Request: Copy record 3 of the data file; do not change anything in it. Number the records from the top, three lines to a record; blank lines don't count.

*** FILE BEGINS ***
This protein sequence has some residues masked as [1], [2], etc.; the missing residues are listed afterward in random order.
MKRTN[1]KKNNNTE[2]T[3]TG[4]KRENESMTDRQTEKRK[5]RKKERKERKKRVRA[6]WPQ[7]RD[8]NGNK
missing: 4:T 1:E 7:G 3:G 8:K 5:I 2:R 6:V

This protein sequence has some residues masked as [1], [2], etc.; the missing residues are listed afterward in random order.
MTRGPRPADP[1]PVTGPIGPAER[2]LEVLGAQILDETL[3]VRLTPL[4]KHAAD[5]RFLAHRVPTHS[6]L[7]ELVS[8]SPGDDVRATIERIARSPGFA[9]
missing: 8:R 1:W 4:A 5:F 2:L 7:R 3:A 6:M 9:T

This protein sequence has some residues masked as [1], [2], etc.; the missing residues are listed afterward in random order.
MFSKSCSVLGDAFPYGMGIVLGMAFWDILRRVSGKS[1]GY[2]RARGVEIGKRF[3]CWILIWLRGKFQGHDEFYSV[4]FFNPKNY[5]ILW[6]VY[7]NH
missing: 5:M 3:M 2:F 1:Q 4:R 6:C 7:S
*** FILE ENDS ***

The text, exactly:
This protein sequence has some residues masked as [1], [2], etc.; the missing residues are listed afterward in random order.
MFSKSCSVLGDAFPYGMGIVLGMAFWDILRRVSGKS[1]GY[2]RARGVEIGKRF[3]CWILIWLRGKFQGHDEFYSV[4]FFNPKNY[5]ILW[6]VY[7]NH
missing: 5:M 3:M 2:F 1:Q 4:R 6:C 7:S